Wow our consortium members have been picking some tough topics lately! I think we have Ramana to thank for this one. :) If his purpose was to frazzle my brain, he has been very effective. I'm really scraping here, but my thoughts are heading towards dog training.
I went to visit the former owners of my dog recently and had an incident where I felt compelled to discipline her dogs. They have 3 small dogs now that are mostly "in-house" dogs. When I sat on the couch, the dogs all came running up and climbed up on top of me and began tussling to see who could get more of my attention. Don't get me wrong, I like dogs, but I don't like them in my face. I don't like to be licked in the face, even if it is considered a kiss. And I have very strict views about how dogs should interact with company. In my world, the dog is only allowed to greet company if she can remain calm and not beg for attention. It's fine to greet people, and to be petted as much as they want to give the attention. But when the dog begins to beg, and be insistent for attention, then it becomes impolite. Yes, dogs can learn to be polite. So when these dogs all three climbed up on my chest and began to wrestle over who would get my attention, I picked each dog up and set them down beside me on the couch. Each time they would try to climb up on my, I would set them aside again. It didn't take long for them to get the point that I was going to issue a little discipline.
I would like to mention too that one of my pet peeves is that sometimes pet owners let their animals act inappropriately because they are small animals. In my opinion, we should expect the same of a small animal that we would of a big animal. I would never allow my 83 pound Airedale terrier to jump up on the lap of a guest and begin licking their face. I also would never allow her to jump up and put her paws on their chest when they come in the room. She could easily bowl them over! I think the same standard should go for little dogs. Yes, they are little and can't knock someone over, but they do have claws that sometimes can hurt, and I just don't think it is good manners for them to jump up on people. In fact, I think it could be viewed by other dogs as an act of dominance. Okay, off my soap box, and back to my story.
Right about that time, one of their cats, who gets quite jealous of attention given to the dogs, came up and sat next to me also. When he did, one of the little dogs growled at him. In my world, animals that live in the same house are not allowed to show aggression to each other. When the dog growled, I quickly snapped my fingers at him. This came instinctively to me because I do this with my dog, and I also do it with my kids. My own dog has come to know that a snap is a correction sound. It is the non-verbal sound that means "no" in our house. It's probably the most effective dog training method that I use. It works pretty good with my kids too. lol When I did this to her dog, he immediately stopped growling and calmed down.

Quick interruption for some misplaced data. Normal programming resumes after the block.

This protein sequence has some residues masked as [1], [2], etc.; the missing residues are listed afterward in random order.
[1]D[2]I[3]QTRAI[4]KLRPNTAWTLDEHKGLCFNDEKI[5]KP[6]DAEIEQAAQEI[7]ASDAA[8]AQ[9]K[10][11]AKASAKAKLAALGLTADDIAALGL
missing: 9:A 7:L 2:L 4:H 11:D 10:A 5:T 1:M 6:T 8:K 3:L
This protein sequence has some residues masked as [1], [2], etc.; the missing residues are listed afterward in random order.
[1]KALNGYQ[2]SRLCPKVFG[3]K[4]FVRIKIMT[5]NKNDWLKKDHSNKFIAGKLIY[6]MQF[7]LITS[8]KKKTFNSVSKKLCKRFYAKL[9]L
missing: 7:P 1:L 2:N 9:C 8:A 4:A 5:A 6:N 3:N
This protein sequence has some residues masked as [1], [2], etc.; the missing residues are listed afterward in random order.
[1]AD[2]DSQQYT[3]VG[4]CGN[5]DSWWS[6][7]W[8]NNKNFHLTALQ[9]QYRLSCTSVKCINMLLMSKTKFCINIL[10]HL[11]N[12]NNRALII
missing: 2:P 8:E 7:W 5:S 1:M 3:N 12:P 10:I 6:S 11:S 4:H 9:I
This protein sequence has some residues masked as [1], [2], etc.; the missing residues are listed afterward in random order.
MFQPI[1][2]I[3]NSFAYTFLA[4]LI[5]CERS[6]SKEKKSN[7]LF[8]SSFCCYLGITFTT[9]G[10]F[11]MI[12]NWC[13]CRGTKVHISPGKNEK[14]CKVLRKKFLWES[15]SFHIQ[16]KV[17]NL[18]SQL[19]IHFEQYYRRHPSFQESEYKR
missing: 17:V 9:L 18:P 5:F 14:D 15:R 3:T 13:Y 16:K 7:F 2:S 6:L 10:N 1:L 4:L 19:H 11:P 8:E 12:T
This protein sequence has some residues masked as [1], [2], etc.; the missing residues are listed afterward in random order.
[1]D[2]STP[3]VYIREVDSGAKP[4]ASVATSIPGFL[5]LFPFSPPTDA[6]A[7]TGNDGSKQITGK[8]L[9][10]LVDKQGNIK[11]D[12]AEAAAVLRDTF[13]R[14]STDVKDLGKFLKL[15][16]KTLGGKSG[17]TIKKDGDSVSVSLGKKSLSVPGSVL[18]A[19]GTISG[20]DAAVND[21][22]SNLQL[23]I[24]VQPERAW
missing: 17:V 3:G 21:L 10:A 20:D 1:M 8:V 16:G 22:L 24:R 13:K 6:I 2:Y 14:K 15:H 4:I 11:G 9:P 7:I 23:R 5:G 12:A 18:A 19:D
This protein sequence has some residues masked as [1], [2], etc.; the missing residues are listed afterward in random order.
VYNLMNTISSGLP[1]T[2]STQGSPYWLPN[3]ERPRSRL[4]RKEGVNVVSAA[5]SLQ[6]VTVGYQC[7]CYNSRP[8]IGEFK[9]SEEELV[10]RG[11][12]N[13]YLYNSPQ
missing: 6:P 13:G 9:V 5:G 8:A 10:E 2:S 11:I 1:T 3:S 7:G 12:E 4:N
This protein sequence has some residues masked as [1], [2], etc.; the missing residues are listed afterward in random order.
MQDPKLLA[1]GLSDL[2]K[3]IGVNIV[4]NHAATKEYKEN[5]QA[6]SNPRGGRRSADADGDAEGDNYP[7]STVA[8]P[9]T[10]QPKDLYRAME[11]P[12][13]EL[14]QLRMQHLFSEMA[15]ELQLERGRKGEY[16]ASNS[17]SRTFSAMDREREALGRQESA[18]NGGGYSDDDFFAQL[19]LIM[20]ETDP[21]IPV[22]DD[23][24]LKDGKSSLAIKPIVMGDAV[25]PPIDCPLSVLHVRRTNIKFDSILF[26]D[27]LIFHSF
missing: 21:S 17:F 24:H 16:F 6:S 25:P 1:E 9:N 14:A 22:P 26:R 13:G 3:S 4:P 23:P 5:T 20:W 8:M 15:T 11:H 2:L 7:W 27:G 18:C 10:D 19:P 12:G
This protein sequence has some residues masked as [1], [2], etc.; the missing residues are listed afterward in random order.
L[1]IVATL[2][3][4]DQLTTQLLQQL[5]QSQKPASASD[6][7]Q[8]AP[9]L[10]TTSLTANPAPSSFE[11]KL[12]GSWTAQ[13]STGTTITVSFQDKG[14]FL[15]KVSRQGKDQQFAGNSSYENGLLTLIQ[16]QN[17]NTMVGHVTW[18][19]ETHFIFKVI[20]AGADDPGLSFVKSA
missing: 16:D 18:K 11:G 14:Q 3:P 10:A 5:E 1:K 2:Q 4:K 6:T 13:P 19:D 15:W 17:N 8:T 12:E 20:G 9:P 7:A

I have to tell you about the owner's reaction. She got a little upset that I was disciplining her dogs. I told her I was sorry, but that it was an automatic reaction for me. She kept saying, "Just as long as you don't hit my dogs. I don't allow anyone to hit my dogs." I said, "I never hit animals. There is no need to hit them. They can learn without hitting." But she kept making comments about how she wouldn't allow people to hit her dogs. I think she was more upset that I was the one who did the disciplining, but I was not going to sit there and allow her dogs to fight over me, and on top of me. My motto is that if the owner doesn't discipline an animal that is doing something to me that I don't want, then I will be the one to discipline them. I actually think the same for children. If someone's child is hitting me, or doing something else inappropriate, and the parent doesn't correct them for it, I will say something. And it is highly likely that I will use my most effective method of snapping my fingers at them. (And I will probably give them a stern look.)
I had a small moment of triumph today when this woman and her husband, thee former owners of my dog came to my house to visit. My dog got extremely excited when she saw them. In fact, I felt it was reaching unhealthy levels. I think that is what happens in a relationship where animals have no discipline, and are allowed to act inappropriately. This was the kind of relationship she was used to having with them. In a healthy home, a dog's energy doesn't get wacky. I guess another word for that type of human/ animal relationship is "dysfunctional". So when my dog began to get out of control, I disciplined her and made her go lay on her bed. Whenever she was calm enough, I would allow her to come say hello to them. But when she began to get out of control, I would make her go lay down again. I did this with my body language, and by snapping my fingers when she disobeyed. I think it was a good chance for them to see that animals need some amount of discipline, and that simple, non-violent methods really are effective.
If you would like to see how the other consortium members have sweated over this tough topic, please check out their links below. (Note: Some of these members aren't actively participating at present, but I am keeping them on the list for now.)
Rummuser, Anu, Ashkok, Gaelikka, Grannymar, , Padmum, Magpie11, andAkanksha,Will Knot, Maria the Silver Fox, Anki, Nema Noor Paul Plain Joe, and Rohit
and The Old Fossil